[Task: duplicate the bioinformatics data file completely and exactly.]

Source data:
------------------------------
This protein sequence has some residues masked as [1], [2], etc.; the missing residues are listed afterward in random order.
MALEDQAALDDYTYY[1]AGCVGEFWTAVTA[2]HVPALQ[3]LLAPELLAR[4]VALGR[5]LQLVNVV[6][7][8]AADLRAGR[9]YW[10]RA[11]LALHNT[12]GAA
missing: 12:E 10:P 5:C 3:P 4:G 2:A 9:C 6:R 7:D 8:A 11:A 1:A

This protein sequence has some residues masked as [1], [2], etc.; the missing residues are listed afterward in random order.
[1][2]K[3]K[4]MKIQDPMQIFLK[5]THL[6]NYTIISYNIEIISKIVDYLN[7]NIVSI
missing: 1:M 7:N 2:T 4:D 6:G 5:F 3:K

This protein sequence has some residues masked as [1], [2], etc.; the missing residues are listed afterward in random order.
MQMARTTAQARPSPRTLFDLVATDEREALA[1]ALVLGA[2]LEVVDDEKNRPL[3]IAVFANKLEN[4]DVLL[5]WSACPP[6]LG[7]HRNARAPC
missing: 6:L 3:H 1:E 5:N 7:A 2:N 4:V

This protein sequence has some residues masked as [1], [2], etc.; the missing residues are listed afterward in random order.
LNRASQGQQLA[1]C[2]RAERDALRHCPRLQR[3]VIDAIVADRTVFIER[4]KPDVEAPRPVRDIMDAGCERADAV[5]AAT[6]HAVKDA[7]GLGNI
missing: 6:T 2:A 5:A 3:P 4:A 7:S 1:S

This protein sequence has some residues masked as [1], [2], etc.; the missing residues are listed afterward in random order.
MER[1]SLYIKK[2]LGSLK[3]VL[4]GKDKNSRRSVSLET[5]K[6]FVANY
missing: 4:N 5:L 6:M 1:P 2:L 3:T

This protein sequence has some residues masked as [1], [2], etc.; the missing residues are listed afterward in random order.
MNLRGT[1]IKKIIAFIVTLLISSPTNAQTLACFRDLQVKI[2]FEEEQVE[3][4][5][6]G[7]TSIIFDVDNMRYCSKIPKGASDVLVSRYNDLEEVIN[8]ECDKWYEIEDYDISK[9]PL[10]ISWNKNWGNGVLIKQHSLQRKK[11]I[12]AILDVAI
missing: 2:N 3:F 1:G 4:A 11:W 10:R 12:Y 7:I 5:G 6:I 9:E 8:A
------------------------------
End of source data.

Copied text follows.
This protein sequence has some residues masked as [1], [2], etc.; the missing residues are listed afterward in random order.
MALEDQAALDDYTYY[1]AGCVGEFWTAVTA[2]HVPALQ[3]LLAPELLAR[4]VALGR[5]LQLVNVV[6][7][8]AADLRAGR[9]YW[10]RA[11]LALHNT[12]GAA
missing: 12:E 10:P 5:C 3:P 4:G 2:A 9:C 6:R 7:D 8:A 11:A 1:A

This protein sequence has some residues masked as [1], [2], etc.; the missing residues are listed afterward in random order.
[1][2]K[3]K[4]MKIQDPMQIFLK[5]THL[6]NYTIISYNIEIISKIVDYLN[7]NIVSI
missing: 1:M 7:N 2:T 4:D 6:G 5:F 3:K

This protein sequence has some residues masked as [1], [2], etc.; the missing residues are listed afterward in random order.
MQMARTTAQARPSPRTLFDLVATDEREALA[1]ALVLGA[2]LEVVDDEKNRPL[3]IAVFANKLEN[4]DVLL[5]WSACPP[6]LG[7]HRNARAPC
missing: 6:L 3:H 1:E 5:N 7:A 2:N 4:V

This protein sequence has some residues masked as [1], [2], etc.; the missing residues are listed afterward in random order.
LNRASQGQQLA[1]C[2]RAERDALRHCPRLQR[3]VIDAIVADRTVFIER[4]KPDVEAPRPVRDIMDAGCERADAV[5]AAT[6]HAVKDA[7]GLGNI
missing: 6:T 2:A 5:A 3:P 4:A 7:S 1:S

This protein sequence has some residues masked as [1], [2], etc.; the missing residues are listed afterward in random order.
MER[1]SLYIKK[2]LGSLK[3]VL[4]GKDKNSRRSVSLET[5]K[6]FVANY
missing: 4:N 5:L 6:M 1:P 2:L 3:T

This protein sequence has some residues masked as [1], [2], etc.; the missing residues are listed afterward in random order.
MNLRGT[1]IKKIIAFIVTLLISSPTNAQTLACFRDLQVKI[2]FEEEQVE[3][4][5][6]G[7]TSIIFDVDNMRYCSKIPKGASDVLVSRYNDLEEVIN[8]ECDKWYEIEDYDISK[9]PL[10]ISWNKNWGNGVLIKQHSLQRKK[11]I[12]AILDVAI
missing: 2:N 3:F 1:G 4:A 11:W 10:R 12:Y 7:I 5:G 6:I 9:E 8:A